Just as exciting as the innovative Brantwood and the success of previous productions is the unique opportunity they give Sheridan students. “Working directly with writers offers students an insight into the creative process that can’t be experienced in a more traditional arts education,” said Hill and Bartram.

“You can’t get this type of education anywhere else.”

JJ Gerber, Bachelor of Music Theatre Performance, 2015

For Brantwood cast members JJ Gerber and Sam Gaetz, the advantage of being part of the CMTP is crystal clear.  “They have brought in theatre professionals that I would never get a chance to work with. So learning from one of these people, and including one of these professionals on a resume is priceless. You can’t get this type of education anywhere else,” explained Gerber, who along with Gaetz will graduate this spring. “Sheridan is unprecedented. There is no school in the world that is doing this,” Gaetz added.

Sheridan been always been a leader in music theatre education since the program’s inception over four decades ago. But, now that Sheridan is shaping the future of music theatre, it is the top choice for an aspiring artist, Rubinoff believes. “We are not just a place that reinterprets, we are actually creating music theatre and that is the best educational experience a young performer can have. We are leading the way in our industry, in our academic practice and in our professional practice.”

For writers and composers, partnering with Sheridan has been essential to getting their projects off the ground and in front of the right people. “We were offered development time and support unmatched as far as we know anywhere else, with exceptional student performers, crew, and some of the best guest artist directors, music and music directors,” said David Hein.“None of Come From Away’s success would have been possible without the Canadian Music Theatre Project,” he added.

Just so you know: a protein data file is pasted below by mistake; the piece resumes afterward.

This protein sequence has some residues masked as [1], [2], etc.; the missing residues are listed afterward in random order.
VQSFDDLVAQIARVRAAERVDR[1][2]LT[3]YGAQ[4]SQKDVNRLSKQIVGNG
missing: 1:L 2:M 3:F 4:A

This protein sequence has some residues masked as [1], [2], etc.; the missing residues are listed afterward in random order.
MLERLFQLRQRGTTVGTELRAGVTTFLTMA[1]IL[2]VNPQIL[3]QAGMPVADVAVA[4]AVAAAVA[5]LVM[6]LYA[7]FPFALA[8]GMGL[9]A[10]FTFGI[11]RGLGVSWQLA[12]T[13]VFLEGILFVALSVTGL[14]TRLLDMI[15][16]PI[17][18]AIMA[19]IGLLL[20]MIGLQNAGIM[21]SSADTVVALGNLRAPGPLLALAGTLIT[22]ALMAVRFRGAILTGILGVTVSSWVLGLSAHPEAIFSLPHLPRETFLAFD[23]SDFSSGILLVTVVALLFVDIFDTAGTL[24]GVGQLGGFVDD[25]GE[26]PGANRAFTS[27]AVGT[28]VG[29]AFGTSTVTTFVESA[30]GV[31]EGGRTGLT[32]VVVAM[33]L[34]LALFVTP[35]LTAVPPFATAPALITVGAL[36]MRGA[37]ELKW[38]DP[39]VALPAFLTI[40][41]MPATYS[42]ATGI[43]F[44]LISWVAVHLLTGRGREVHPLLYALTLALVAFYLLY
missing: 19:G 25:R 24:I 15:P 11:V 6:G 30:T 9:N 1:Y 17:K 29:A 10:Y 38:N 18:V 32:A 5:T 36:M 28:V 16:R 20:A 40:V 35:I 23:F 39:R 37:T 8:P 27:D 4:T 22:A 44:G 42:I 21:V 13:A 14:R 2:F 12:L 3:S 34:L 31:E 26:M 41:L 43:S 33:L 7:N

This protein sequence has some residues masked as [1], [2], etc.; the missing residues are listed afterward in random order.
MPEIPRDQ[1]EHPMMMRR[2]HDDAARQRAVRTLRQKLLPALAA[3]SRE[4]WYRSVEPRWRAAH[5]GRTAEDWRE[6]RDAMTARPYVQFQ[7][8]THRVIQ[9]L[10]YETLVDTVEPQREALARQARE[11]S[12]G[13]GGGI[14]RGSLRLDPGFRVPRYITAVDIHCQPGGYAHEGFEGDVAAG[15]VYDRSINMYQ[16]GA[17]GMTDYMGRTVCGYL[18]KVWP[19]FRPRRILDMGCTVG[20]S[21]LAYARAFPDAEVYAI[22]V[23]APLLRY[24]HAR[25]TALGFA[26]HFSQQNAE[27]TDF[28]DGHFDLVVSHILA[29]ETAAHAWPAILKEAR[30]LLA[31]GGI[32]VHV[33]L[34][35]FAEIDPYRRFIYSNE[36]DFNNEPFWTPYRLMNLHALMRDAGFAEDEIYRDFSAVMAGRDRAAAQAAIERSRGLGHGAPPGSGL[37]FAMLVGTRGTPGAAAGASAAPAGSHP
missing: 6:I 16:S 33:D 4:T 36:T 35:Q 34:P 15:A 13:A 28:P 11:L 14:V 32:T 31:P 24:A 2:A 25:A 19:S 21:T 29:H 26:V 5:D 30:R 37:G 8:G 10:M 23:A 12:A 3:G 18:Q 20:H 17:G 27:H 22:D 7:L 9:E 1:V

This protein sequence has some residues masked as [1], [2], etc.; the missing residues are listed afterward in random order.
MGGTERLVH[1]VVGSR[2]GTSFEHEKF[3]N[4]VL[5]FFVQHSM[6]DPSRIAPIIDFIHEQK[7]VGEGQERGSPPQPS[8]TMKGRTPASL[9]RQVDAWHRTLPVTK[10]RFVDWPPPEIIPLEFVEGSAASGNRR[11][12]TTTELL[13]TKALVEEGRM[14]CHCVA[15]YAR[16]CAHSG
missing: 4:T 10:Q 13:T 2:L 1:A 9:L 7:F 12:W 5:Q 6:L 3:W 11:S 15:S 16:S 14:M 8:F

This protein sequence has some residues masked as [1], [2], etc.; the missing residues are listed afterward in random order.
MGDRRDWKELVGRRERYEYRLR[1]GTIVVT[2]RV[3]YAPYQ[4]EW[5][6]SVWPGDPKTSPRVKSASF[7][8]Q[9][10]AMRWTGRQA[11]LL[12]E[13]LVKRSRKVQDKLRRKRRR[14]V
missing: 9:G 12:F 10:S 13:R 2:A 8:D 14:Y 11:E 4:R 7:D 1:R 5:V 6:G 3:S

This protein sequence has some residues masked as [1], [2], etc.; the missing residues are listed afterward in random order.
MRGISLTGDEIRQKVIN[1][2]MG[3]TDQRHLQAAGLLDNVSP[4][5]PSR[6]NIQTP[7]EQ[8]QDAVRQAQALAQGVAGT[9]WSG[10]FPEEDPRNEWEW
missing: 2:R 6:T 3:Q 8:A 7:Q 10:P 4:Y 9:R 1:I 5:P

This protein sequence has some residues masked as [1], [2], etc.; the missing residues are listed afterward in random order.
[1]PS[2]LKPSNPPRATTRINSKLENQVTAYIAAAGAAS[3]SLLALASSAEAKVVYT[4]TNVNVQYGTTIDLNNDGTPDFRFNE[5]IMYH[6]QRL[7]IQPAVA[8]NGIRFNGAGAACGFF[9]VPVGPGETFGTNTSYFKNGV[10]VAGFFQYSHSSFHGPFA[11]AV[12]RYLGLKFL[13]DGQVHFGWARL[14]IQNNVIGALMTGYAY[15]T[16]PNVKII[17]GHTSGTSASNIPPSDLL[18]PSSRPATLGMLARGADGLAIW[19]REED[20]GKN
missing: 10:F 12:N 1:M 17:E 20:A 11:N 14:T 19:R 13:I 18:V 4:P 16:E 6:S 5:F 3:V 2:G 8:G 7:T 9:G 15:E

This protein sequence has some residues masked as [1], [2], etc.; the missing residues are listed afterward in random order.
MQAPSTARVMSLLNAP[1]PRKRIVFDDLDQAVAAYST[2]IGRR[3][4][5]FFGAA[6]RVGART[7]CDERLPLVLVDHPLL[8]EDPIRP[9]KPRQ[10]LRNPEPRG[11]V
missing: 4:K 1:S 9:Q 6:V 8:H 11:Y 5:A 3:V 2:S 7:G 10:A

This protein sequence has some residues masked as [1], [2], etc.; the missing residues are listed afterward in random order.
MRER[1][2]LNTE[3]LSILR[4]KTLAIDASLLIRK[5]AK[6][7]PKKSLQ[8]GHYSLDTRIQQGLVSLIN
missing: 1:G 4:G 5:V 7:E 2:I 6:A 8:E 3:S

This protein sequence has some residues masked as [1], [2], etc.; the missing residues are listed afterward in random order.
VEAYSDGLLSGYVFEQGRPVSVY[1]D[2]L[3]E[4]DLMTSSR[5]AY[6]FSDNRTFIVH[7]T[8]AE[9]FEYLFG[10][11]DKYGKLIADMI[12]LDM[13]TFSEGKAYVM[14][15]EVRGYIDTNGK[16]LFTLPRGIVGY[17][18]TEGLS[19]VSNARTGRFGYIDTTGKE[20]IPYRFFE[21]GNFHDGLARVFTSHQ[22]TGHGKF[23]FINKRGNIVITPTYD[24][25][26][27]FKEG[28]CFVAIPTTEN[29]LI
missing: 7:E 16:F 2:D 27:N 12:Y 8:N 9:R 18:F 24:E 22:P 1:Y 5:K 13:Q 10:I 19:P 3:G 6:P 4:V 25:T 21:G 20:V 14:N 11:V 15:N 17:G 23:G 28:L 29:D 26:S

In a move that further expands the CMTP’s influence, Rubinoff has aligned the program with NAMT – National Alliance of Music Theatre. He is a panelist on the NAMT committee that selects the new musicals to be featured at the annual conference in New York each October. Read more about NAMT here.

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Sheridan already enjoys a deep history with the theatre industry.  Alumni have appeared on Broadway and in London’s West End, in Mirvish Productions and at the Stratford and Shaw Festivals. In 2015 alone, graduates Chilina Kennedy and Scott Campbell are starring in Broadway’s Beautiful: The Carole King Musical. Alumni are again part of the Shaw and Stratford seasons, and three fourth year students landed roles in Toronto’s Once (Emily Lukasic), Kinky Boots (Vanessa Sears) and Shaw’s Sweet Charity (Colton Curtis).

Scene from The Enlightenment of Percival von Schmootz, John Jones Photography
Scene from The Enlightenment of Percival von Schmootz, John Jones Photography

Meanwhile, a new crop of creative minds are hard at work on CMTP’s latest musical productions. Theatre Sheridan opened the 2014/15 season with workshops of four new projects which are in development. One of those productions – The Enlightenment of Percival von Schmootz – will be part of Theatre Sheridan’s 2015-16 season.

The success of CMTP productions so far bodes well for these new works. In the years to come, faculty can fully expect to hear more aspiring students audition songs from the growing canon of music theatre nurtured right here at Sheridan.

Learn more about CMTP’s current works here.